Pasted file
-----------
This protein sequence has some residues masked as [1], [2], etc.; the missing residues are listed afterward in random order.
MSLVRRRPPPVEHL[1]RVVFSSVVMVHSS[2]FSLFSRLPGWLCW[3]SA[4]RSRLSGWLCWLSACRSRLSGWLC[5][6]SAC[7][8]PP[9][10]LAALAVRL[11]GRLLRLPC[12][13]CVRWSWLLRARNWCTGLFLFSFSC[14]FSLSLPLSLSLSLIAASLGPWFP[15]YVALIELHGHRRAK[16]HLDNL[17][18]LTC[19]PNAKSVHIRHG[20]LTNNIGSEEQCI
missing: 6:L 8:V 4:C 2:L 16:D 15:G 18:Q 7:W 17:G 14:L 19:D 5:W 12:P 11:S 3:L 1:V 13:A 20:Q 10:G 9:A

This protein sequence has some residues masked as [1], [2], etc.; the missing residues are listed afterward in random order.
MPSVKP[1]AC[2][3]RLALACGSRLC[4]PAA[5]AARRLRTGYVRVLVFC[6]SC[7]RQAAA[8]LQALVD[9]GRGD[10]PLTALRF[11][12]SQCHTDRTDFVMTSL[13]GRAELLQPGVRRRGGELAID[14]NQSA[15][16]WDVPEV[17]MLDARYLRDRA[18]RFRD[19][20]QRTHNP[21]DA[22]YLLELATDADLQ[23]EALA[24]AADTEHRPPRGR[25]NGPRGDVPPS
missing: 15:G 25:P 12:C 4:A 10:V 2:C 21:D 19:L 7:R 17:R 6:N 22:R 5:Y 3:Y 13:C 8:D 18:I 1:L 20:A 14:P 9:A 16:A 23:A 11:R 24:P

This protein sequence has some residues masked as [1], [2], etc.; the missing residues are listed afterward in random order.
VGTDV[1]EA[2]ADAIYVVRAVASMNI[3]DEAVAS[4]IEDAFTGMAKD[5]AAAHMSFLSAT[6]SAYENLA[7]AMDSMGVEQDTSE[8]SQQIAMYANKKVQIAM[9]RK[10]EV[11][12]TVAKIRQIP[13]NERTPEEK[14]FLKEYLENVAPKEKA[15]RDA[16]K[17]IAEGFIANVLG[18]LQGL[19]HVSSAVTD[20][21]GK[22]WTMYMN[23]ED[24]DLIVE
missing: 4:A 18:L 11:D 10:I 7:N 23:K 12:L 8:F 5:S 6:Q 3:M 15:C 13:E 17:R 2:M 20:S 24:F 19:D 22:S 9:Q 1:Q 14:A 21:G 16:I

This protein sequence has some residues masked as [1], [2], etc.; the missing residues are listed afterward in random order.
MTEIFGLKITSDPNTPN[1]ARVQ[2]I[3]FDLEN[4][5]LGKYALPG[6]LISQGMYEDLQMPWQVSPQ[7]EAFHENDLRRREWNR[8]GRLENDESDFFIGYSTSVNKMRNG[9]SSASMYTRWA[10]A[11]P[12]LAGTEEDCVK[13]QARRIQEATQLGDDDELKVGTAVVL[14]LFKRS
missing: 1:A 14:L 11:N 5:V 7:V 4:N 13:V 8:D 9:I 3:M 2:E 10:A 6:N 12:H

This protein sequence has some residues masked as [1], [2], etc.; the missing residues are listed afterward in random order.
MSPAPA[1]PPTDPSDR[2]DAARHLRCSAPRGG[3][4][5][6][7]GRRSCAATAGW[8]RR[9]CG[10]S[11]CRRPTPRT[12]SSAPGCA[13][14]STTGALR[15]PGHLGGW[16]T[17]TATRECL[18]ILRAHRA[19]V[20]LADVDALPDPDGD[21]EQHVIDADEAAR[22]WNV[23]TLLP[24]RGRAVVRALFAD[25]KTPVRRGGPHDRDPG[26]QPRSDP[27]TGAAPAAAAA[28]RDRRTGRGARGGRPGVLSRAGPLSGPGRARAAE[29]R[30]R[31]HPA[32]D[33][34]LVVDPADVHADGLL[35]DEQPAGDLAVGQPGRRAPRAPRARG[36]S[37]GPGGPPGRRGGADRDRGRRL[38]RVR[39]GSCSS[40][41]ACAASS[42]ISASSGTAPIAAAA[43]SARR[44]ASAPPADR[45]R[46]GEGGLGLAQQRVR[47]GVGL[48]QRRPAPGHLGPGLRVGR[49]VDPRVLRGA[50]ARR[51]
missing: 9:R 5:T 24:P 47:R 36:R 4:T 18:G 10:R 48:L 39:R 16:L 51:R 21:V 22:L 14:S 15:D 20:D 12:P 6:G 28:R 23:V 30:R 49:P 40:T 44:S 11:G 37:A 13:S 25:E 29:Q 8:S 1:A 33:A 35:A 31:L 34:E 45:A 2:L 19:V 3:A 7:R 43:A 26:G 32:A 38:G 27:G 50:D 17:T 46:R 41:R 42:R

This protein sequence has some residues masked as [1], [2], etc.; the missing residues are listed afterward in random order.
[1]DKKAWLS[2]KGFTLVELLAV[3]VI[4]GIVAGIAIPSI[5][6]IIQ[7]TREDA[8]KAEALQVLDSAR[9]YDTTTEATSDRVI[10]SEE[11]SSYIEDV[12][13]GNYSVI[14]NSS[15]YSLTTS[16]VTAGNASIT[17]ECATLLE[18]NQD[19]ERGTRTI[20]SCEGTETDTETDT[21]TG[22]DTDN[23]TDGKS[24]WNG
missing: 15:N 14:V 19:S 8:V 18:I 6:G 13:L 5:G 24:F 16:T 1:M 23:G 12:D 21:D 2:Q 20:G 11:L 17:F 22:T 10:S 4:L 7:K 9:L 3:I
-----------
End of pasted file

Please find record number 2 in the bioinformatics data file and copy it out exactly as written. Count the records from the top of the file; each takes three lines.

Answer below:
This protein sequence has some residues masked as [1], [2], etc.; the missing residues are listed afterward in random order.
MPSVKP[1]AC[2][3]RLALACGSRLC[4]PAA[5]AARRLRTGYVRVLVFC[6]SC[7]RQAAA[8]LQALVD[9]GRGD[10]PLTALRF[11][12]SQCHTDRTDFVMTSL[13]GRAELLQPGVRRRGGELAID[14]NQSA[15][16]WDVPEV[17]MLDARYLRDRA[18]RFRD[19][20]QRTHNP[21]DA[22]YLLELATDADLQ[23]EALA[24]AADTEHRPPRGR[25]NGPRGDVPPS
missing: 15:G 25:P 12:C 4:A 10:V 2:C 21:D 19:L 7:R 17:R 6:N 22:R 5:Y 3:Y 13:C 8:D 18:I 1:L 20:A 14:P 9:A 16:A 23:A 11:R 24:P